October 5, 2012 – Carolina Beach State Park-Cape Fear River
We drove into Wilmington, NC this morning to visit the historic district and check out a possible launch site along the Cape Fear River. Wilmington is a town of contrasts; the beautifully preserved historic homes in an enclave on the hills above the Cape Fear River, the port and manufacturing areas seemingly in a constant state of construction and the seedier areas. The visitor center was not that easy to find but the folks manning it were nice and helpful as all of the southerners have been thus far. We walked along the riverwalk which was quite lovely and then had lunch at the Pilot House on the deck. The food was really good. I had the most awesome carrot and sweet potato soup and seared tuna which was also quite good. Bob had calamari that was incredibly good, southern sweet tea that was clear as a bell and a crabcake. The atmosphere was lovely with boats passing by along the Cape Fear River. The walk back to our car was via the historic homes district. Each house had a plaque describing the history of the house. Many were pre-Civil War homes but most had confederate connections. It is very interesting to learn about the history of the confederacy from the viewpoint of the southerners whose families and futures were irrevocably changed by the decision to secede. The confederate dead are venerated; not surprising of course, but much more emphasis is placed on the civil war events and its participants from the south than the revolutionary war dead. Interesting viewpoint and food for thought for us Yankees.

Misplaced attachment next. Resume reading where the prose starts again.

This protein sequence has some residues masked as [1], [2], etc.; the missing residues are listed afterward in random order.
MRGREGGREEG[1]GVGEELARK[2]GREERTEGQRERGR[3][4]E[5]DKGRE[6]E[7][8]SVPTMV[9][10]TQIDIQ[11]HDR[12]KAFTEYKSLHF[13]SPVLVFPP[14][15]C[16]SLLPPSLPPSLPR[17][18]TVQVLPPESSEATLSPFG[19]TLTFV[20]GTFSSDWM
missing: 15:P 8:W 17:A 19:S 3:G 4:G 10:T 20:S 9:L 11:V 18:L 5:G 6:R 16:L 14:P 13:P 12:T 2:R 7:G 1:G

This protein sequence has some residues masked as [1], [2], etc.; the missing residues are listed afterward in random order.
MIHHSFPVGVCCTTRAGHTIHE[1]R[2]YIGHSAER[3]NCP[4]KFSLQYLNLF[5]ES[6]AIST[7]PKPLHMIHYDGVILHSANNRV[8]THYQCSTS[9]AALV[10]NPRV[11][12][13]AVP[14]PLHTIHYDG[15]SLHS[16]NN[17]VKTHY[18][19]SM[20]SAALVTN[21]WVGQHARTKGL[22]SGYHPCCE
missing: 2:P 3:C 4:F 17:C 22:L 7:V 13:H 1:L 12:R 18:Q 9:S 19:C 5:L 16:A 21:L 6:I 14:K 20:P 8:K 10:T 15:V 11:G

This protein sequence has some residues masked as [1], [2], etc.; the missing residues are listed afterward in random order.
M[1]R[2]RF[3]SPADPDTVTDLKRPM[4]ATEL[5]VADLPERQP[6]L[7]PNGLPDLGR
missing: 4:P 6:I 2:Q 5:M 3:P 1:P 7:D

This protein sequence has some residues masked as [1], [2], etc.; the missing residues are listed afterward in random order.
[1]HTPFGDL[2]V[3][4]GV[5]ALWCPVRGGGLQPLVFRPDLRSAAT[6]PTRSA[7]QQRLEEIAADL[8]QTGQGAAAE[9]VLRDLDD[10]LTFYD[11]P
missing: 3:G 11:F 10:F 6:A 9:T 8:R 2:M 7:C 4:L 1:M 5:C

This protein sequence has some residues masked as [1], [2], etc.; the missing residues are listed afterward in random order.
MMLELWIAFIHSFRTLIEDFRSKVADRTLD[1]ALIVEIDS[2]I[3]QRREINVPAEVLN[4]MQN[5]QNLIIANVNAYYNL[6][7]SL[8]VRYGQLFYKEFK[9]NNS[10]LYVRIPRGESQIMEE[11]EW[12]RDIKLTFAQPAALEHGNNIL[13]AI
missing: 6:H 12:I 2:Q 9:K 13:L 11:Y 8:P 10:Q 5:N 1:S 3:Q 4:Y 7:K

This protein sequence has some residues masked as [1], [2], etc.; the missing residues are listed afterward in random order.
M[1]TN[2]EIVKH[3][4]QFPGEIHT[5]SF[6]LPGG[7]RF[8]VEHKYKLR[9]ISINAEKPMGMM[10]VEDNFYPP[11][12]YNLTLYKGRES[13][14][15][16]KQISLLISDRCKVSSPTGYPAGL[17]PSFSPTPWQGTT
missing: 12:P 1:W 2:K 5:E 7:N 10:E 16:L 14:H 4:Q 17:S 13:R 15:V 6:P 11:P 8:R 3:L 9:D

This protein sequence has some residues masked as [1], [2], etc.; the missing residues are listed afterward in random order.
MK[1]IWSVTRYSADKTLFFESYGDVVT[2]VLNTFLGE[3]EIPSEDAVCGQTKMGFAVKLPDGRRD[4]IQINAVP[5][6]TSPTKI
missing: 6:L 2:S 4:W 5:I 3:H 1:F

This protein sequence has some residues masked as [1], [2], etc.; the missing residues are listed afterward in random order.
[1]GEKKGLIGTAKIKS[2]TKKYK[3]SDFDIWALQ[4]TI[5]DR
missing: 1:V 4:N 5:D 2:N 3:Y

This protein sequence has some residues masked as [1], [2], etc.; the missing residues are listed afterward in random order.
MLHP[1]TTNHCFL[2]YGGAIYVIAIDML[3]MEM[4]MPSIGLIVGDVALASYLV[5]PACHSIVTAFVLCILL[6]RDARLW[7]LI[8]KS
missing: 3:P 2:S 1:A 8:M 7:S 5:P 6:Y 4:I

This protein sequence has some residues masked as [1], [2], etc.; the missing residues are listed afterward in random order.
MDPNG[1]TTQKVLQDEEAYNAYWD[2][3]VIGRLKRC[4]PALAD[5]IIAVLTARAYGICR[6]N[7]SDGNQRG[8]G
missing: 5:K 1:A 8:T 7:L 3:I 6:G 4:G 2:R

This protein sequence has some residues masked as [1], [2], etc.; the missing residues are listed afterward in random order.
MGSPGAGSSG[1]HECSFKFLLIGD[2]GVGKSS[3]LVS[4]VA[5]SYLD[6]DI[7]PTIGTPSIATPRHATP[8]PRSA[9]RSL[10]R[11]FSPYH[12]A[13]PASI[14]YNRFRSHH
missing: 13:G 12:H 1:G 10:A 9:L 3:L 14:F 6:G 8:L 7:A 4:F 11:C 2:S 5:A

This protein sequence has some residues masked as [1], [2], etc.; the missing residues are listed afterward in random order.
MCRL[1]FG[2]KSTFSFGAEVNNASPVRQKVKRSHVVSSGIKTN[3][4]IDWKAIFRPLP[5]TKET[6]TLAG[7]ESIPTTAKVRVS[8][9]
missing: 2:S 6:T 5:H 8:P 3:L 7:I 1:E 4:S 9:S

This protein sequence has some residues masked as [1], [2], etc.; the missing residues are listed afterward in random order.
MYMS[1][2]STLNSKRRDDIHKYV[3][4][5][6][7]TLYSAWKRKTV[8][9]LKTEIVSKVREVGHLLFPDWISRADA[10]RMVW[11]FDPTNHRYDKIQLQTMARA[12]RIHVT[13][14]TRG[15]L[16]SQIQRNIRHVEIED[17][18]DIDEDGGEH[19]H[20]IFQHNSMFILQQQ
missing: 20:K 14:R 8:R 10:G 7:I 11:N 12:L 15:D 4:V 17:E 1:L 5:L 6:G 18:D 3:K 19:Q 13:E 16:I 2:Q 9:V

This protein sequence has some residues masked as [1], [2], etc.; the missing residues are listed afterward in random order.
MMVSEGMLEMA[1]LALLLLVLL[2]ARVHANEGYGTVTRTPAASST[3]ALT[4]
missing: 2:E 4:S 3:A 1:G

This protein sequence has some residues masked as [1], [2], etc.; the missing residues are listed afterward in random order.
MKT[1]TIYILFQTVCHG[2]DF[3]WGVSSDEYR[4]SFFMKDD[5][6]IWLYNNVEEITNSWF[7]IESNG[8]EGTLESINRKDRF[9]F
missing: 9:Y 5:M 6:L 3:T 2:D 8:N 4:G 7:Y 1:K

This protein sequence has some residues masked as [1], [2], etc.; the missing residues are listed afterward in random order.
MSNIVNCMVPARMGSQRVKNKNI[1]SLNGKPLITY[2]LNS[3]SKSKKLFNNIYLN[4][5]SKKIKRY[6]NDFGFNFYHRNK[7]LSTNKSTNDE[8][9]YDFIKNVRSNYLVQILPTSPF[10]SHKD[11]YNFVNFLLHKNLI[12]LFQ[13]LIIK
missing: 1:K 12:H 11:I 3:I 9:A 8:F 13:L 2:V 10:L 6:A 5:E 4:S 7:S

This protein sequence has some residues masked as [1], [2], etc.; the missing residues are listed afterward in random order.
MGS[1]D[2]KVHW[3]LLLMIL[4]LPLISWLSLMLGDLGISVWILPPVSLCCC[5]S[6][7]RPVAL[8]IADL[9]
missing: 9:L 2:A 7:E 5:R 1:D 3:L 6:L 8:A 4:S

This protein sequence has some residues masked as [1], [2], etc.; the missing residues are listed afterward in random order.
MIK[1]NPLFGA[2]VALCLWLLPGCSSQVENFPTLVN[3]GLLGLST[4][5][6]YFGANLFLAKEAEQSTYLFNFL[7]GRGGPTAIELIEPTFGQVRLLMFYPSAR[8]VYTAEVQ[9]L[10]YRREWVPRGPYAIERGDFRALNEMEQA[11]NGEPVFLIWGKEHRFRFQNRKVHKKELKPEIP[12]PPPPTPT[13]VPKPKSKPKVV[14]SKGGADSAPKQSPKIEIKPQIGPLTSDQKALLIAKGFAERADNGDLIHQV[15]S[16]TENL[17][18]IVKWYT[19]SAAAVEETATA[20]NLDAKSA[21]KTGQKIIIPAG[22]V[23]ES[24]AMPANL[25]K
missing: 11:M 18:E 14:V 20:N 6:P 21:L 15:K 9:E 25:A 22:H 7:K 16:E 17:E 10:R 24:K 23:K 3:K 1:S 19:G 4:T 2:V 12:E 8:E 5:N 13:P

We drove to Carolina Beach State Park and launched the kayaks on the Cape Fear River at its intersection with the Intracoastal Waterway and paddled down the river toward the Atlantic. The water was salty but again, about 79 degrees. We were paddling against the current and with the wind on the way out and also against the tide but with the wind on the way back. Just didn’t time the tide right. Still, we had no difficulty as the water was not at all rough. Hardly any boats passed us by; they all seemed to be plying the Intracoastal waterway. The state park has a beautiful marina capable of handling almost any size boat and there were some very large ones there. Unlike the blackwater cypress swamp, this was a classic salt marsh environment with cordgrass as the anchor. The bottom was sandy and we beached to stretch our legs and take a swim as it was about 85 degrees, humid and just plain hot! Since we had no swim suits with us….well….we “made do with what nature gave us”. Enough said.